Jobs

Troubled Firm Honestbee Confirms Delay In Staff Salary Despite Promise Of "Timely" Payment

In April 2019, honestbee reportedly didn’t have the funds to pay its staff for the month.

Late salary payments have happened twice this year so far, according to TechCrunch.

Responding to such media reports, honestbee released a media statement on April 30 claiming that “this is untrue“.

“We will ensure that all employees, across all markets, are paid in a timely manner,” it added.

Fast forward three months later and after a change in leadership, honestbee changed its tune and confirmed that there have been delays in staff salary.

One former employee told Vulcan Post that he received his June salary only two weeks after he left the company in early July.

Another former employee told Vulcan Post that her May salary was delayed for a week.

When asked if honestbee gave any explanation for the delay, she said “the money they were expecting did not come in”.

She did not elaborate what this “money” referred to, but it highly likely points to a confirmed new round of funding.

In a company townhall session on July 4, honestbee said that two rounds of fresh funds will be injected into the company within the next two weeks.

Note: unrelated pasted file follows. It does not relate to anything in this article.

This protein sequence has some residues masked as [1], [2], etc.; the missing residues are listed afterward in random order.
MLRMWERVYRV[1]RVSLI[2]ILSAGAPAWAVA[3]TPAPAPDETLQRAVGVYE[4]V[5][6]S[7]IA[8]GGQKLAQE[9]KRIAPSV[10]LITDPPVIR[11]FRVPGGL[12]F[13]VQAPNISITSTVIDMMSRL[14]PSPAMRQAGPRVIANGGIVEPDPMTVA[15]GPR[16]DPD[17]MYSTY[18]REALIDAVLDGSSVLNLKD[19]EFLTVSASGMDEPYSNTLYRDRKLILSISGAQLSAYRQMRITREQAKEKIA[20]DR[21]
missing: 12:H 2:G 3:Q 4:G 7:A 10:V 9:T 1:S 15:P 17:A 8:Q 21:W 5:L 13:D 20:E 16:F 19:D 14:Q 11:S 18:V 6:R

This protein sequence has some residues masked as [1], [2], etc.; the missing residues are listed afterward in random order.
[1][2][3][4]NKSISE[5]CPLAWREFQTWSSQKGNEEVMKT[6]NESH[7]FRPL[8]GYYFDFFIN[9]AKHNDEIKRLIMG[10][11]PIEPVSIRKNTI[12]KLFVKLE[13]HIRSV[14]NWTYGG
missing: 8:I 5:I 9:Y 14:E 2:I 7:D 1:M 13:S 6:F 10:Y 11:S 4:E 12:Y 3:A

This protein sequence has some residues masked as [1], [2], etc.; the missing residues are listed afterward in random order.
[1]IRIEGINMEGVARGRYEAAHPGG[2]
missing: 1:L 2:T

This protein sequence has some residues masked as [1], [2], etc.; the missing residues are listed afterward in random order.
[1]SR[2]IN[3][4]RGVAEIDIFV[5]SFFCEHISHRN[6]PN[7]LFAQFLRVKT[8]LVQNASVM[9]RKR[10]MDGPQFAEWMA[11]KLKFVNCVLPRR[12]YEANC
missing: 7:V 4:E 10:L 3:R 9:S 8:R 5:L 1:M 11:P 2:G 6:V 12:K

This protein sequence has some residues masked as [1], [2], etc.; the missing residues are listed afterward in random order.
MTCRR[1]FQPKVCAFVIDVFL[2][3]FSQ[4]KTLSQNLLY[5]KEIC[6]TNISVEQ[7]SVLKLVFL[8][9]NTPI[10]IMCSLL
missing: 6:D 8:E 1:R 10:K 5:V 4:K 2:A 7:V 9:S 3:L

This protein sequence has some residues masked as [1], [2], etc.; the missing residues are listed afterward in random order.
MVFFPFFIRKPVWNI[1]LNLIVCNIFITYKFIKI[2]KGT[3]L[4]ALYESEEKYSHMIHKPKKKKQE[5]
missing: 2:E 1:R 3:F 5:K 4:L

Salary Delays Are Communicated To Staff

A honestbee spokesperson told Marketing Interactive that these salary delays were all communicated clearly to staff and the firm will continue to remain transparent.

It also did not reveal how many staff are affected in Singapore.

While there were salary delays in recent months, these were communicated to staff and payments were made in a timely manner. … The new management team has taken steps to remain transparent by communicating any salary delays to staff first-hand.

We understand the significant impact this has on our staff and their families and remain committed to meeting our financial obligations to them in a timely manner.

– honestbee

In terms of other business updates, honestbee recently temporarily halted its operations in Malaysia and laid off more staff in Japan, following an earlier round of layoff in May.

In Singapore, its vice president of marketing Christina Lim has also left the firm to pursue her own ambitions.

She is now focused on consulting work for companies, helping to drive changes in terms of business operations and growth.

Before her, many other senior executives have also left the firm, including co-founders Isaac Tay and Joel Sng, as well as managing director Chris Urban.

Featured Image Credit: honestbee

 

Subscribe to Vulcan Post Newsletter

Stay updated with our weekly curated news and updates.
 
Read more about our privacy policy here.